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i did my best china to fight .hat it was not necessarily -- anke, i don't know what that relationship was like. strange, but looks i will tell you, trump had a fascination with strong women. liked women -- i think given a choice between male and
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female he would take female if .hey were equal it's very logical, when you think about it. and he said this to me. men are better than women. statement, beginning, and. but a went on to say, good woman is better than 10 good men. and i think he thought that. because we have to work harder. we have to prove ourselves. why did he want me? toknew i would break my back look people. he liked having his top person be a woman because there were never be a question of whether or not that person was better than donald. has that for answers? -- how is that for answers? host: the main read another
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paragraph from your book. "i will always have mixed amount -- emotions about donald. even at his worst merely days, he was human and even sometimes humane. that version has been so thoroughly subsumed by his yes-men, his experience -- his ignorance and arrogance, his focus on appearances, his lies and sheeting, his disdain for the working people of this country, his denigration of anyone who isn't a white christian male, and his incessant need to attack." any ofossible to glimpse the attributes of the earlier donald? were a couple occasions were he did things that were nice. he bought me a coat wants because i said i wanted it. get it, i will pay for it. that kind of thing. he was what he is.
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trump.'t come donald power corrupts. there's no question about it. if anyone has that, he certainly has that. i don't think you see that anymore. there's a lot of comments about it. let's go back to our phone lines and talk to jane. jane, good morning. morning.ood i cannot believe you allowed this woman who was on prior to me to make that sick comment
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about trump and his daughter. i find you an absolute disgrace. you went on and on about trump and yet, pedro, you allow to old wantlk as long as they against trump and they are democrats. how dare you interrupt a young man that was speaking that was trying to tell you something in favor of trump? he is going to come down as the greatest president who ever lived for the united states of america. i find you a disgrace, ma'am. guest: i think you are a bit of a disgrace myself. we are even on that score. anyone who thinks donald trump a good president needs to rethink and be honest and look at the damage he has caused. disgrace, -- i'm not a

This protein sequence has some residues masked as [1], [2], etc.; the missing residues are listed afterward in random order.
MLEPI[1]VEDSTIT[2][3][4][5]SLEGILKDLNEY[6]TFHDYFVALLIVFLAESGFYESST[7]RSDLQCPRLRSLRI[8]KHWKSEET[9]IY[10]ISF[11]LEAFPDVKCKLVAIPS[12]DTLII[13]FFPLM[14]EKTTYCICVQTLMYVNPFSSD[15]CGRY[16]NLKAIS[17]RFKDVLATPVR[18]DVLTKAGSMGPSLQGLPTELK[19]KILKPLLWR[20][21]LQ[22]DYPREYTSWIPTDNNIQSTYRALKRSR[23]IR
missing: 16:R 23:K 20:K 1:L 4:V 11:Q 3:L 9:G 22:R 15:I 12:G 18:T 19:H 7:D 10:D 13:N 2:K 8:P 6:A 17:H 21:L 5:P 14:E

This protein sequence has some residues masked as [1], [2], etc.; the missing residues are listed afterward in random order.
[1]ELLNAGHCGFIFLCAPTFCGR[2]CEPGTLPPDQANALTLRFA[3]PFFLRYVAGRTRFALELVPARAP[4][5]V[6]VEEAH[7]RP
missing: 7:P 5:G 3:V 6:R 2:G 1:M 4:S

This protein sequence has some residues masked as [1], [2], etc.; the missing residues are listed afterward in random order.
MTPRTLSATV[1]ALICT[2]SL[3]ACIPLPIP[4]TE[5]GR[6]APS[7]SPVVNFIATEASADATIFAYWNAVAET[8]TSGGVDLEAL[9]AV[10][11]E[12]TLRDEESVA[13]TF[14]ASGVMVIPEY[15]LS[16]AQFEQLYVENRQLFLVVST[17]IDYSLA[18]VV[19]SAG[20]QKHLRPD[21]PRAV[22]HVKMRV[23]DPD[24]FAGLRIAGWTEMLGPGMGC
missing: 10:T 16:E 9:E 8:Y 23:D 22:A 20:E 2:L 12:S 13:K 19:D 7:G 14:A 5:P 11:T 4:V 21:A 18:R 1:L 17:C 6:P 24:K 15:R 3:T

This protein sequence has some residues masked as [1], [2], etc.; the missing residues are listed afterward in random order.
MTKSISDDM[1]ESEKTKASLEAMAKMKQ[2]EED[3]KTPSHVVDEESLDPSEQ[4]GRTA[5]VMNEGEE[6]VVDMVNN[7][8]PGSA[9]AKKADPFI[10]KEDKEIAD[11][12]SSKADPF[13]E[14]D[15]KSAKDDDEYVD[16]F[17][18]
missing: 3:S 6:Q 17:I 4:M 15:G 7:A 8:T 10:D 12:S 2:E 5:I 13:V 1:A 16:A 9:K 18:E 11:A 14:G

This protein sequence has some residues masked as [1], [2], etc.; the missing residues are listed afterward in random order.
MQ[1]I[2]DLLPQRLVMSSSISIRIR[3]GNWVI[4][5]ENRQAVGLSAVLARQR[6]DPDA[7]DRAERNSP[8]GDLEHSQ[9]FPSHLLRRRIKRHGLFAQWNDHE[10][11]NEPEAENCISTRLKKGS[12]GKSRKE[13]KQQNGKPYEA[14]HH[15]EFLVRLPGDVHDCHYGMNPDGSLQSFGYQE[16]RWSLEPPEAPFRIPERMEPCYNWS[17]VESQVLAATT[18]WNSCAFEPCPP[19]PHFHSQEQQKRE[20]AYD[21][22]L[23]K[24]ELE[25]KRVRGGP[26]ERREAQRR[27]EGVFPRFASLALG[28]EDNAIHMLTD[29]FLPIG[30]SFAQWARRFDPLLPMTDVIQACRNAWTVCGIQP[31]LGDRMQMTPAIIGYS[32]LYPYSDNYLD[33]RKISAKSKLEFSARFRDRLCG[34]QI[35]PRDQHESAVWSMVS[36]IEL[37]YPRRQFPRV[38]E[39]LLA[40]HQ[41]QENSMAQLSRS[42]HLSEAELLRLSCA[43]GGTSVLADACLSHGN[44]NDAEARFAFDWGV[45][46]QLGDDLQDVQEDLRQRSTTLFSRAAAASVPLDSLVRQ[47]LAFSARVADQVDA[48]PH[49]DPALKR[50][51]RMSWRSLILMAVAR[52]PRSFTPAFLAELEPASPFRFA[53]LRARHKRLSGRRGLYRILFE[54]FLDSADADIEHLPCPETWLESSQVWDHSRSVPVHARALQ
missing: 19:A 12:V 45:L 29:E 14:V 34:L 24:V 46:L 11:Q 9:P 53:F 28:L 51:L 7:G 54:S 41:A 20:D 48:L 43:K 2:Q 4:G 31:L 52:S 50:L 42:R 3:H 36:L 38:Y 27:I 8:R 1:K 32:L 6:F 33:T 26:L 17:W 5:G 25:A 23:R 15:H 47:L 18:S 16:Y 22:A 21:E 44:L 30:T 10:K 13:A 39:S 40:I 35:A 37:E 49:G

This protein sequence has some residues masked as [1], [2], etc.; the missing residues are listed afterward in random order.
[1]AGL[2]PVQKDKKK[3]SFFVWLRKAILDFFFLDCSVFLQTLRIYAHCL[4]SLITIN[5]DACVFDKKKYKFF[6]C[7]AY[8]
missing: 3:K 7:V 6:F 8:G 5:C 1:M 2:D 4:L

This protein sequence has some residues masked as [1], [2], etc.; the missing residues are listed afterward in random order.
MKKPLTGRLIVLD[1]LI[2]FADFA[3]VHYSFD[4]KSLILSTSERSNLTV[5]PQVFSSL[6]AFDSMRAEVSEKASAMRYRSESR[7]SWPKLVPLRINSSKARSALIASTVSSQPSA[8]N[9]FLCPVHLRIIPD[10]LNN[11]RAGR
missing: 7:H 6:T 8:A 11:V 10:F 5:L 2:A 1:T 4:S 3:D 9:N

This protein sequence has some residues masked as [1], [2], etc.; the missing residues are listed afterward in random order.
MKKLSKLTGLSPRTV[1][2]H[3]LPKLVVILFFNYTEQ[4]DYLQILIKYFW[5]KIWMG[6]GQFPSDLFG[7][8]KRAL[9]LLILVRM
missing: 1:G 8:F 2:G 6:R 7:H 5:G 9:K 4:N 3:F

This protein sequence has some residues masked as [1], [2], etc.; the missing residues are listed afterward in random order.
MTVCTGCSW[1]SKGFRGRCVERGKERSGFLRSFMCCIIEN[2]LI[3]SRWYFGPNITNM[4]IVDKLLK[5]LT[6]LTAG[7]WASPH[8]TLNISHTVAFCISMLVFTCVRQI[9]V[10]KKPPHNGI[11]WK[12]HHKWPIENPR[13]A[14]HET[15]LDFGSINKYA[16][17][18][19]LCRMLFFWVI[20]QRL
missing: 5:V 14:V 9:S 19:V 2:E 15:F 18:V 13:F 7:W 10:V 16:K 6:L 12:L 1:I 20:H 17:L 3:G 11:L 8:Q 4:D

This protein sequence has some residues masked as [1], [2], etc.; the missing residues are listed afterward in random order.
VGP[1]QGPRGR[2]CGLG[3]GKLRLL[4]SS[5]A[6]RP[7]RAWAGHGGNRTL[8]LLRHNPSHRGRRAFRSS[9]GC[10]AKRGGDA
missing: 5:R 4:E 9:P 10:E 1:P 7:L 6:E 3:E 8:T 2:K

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disgrace, and neither are you, ma'am. good morning to you. wife told me that i need to write a book. donald trump did not start this raises him. i never got a bad appraisal until 1980 when reagan came up, and we have a standard -- when , mymiss four times immediate supervisor told me the area man was trying to get me fired you read what happened was , it has been there the whole time. whohave millions of people voted for trump. i'm going to tell you all something. you just have something that ,appened in nashville tennessee. 1991.ired me in
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this is the day, the twice six of december is when they fired me. my mother was terminally ill. the contract you could go take care of your parents. she was on the ventilator. the supervisor, a white supervisor told me, i don't care if your mother is dying, i have a business to run. she was the area manager for at&t, but they fired me on this day, the twice at of december. this is what they gave me. at my supervisor came to me and said, they are trying to fire you, but i told this lady that i can't do that to you. you are the best man i got in my production work was above. seems to be having a trouble with his firing today, but barbara, let me ask you this question. what made you decide to leave the trump organization?